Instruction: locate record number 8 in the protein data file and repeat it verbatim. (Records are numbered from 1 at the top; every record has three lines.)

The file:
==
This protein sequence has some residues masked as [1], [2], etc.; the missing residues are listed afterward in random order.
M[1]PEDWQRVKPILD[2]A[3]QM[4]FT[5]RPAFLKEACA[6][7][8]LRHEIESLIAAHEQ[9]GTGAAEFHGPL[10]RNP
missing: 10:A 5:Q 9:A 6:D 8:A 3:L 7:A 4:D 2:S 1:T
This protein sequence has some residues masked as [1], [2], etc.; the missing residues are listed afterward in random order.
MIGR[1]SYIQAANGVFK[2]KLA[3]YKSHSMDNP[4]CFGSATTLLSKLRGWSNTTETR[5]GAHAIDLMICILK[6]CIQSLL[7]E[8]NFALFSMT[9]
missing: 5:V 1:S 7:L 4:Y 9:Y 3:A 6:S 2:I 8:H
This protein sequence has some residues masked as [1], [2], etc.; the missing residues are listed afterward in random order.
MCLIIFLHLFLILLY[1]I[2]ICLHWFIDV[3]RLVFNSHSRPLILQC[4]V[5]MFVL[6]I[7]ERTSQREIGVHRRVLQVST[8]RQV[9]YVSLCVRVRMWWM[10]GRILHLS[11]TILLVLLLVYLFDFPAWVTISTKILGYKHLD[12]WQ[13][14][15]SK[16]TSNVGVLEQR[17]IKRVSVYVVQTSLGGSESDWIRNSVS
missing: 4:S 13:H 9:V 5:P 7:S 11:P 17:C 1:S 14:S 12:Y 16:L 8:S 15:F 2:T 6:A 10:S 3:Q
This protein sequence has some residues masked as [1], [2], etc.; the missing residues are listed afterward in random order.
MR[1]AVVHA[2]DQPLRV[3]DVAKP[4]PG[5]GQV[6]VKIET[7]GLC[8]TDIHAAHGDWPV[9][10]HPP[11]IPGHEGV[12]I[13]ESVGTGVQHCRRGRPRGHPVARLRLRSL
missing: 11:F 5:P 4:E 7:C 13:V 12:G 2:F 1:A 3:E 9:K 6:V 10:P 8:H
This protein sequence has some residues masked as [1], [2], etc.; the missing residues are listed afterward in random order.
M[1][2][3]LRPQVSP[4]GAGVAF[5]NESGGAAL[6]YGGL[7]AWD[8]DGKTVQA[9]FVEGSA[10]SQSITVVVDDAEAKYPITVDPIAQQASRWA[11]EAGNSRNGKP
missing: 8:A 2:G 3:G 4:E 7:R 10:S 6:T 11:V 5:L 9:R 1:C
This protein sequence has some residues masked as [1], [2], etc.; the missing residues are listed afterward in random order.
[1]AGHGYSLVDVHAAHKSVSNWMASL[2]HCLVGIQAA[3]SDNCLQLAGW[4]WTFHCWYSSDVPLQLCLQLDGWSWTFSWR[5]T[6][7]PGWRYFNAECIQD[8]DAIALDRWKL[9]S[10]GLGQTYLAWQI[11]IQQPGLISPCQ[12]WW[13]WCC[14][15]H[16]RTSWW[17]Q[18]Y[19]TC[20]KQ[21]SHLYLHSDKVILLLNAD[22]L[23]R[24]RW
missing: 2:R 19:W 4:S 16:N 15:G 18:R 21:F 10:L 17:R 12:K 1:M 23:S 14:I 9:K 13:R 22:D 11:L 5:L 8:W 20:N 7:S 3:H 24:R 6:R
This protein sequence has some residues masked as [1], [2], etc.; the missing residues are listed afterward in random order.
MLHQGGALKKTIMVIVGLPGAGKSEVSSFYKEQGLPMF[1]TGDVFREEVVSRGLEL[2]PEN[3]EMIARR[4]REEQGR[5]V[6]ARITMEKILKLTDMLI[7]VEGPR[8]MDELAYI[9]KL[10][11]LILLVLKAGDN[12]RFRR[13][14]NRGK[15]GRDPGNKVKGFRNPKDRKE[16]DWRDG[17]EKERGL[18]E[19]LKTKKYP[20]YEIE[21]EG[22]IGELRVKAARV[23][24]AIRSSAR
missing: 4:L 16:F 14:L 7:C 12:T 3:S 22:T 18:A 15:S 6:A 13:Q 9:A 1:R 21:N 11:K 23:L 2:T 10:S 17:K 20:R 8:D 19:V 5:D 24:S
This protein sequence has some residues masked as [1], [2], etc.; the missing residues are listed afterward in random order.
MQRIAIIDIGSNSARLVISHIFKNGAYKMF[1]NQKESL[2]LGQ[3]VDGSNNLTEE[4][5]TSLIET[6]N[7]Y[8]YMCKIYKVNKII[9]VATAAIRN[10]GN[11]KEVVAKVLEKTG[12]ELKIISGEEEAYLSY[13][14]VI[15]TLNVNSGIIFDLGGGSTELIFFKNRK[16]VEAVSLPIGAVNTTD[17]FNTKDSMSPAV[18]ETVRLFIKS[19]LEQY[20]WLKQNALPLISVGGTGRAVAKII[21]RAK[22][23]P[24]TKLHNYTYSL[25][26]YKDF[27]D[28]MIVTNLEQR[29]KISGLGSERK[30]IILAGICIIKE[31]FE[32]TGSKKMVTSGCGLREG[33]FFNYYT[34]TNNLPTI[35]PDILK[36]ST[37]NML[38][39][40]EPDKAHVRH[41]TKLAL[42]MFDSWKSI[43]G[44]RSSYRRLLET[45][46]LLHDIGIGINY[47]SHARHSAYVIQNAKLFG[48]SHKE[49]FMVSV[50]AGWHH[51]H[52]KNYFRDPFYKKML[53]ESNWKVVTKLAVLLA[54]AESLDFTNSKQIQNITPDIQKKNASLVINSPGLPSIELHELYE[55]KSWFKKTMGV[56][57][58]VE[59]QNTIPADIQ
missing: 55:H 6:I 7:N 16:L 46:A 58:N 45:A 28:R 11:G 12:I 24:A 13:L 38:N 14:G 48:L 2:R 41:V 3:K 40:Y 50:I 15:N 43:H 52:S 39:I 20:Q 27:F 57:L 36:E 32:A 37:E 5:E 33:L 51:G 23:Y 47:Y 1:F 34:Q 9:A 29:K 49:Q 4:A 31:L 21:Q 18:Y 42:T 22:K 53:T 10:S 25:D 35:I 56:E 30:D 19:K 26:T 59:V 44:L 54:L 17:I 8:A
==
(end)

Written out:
This protein sequence has some residues masked as [1], [2], etc.; the missing residues are listed afterward in random order.
MQRIAIIDIGSNSARLVISHIFKNGAYKMF[1]NQKESL[2]LGQ[3]VDGSNNLTEE[4][5]TSLIET[6]N[7]Y[8]YMCKIYKVNKII[9]VATAAIRN[10]GN[11]KEVVAKVLEKTG[12]ELKIISGEEEAYLSY[13][14]VI[15]TLNVNSGIIFDLGGGSTELIFFKNRK[16]VEAVSLPIGAVNTTD[17]FNTKDSMSPAV[18]ETVRLFIKS[19]LEQY[20]WLKQNALPLISVGGTGRAVAKII[21]RAK[22][23]P[24]TKLHNYTYSL[25][26]YKDF[27]D[28]MIVTNLEQR[29]KISGLGSERK[30]IILAGICIIKE[31]FE[32]TGSKKMVTSGCGLREG[33]FFNYYT[34]TNNLPTI[35]PDILK[36]ST[37]NML[38][39][40]EPDKAHVRH[41]TKLAL[42]MFDSWKSI[43]G[44]RSSYRRLLET[45][46]LLHDIGIGINY[47]SHARHSAYVIQNAKLFG[48]SHKE[49]FMVSV[50]AGWHH[51]H[52]KNYFRDPFYKKML[53]ESNWKVVTKLAVLLA[54]AESLDFTNSKQIQNITPDIQKKNASLVINSPGLPSIELHELYE[55]KSWFKKTMGV[56][57][58]VE[59]QNTIPADIQ
missing: 55:H 6:I 7:N 16:L 46:A 58:N 45:A 28:R 11:G 12:I 24:A 13:L 38:N 14:G 48:L 2:R 41:V 3:K 40:Y 50:I 15:N 43:H 52:S 39:I 20:Q 27:F 57:L 36:E 32:A 37:E 5:E 33:L 51:G 23:Y 47:Y 1:F 34:Q 9:A 29:K 49:Q 4:A 31:L 21:Q 18:Y 42:T 22:K 53:T 10:S 25:D 35:I 56:E 30:D 19:K 26:T 59:V 44:L 54:L 17:I 8:A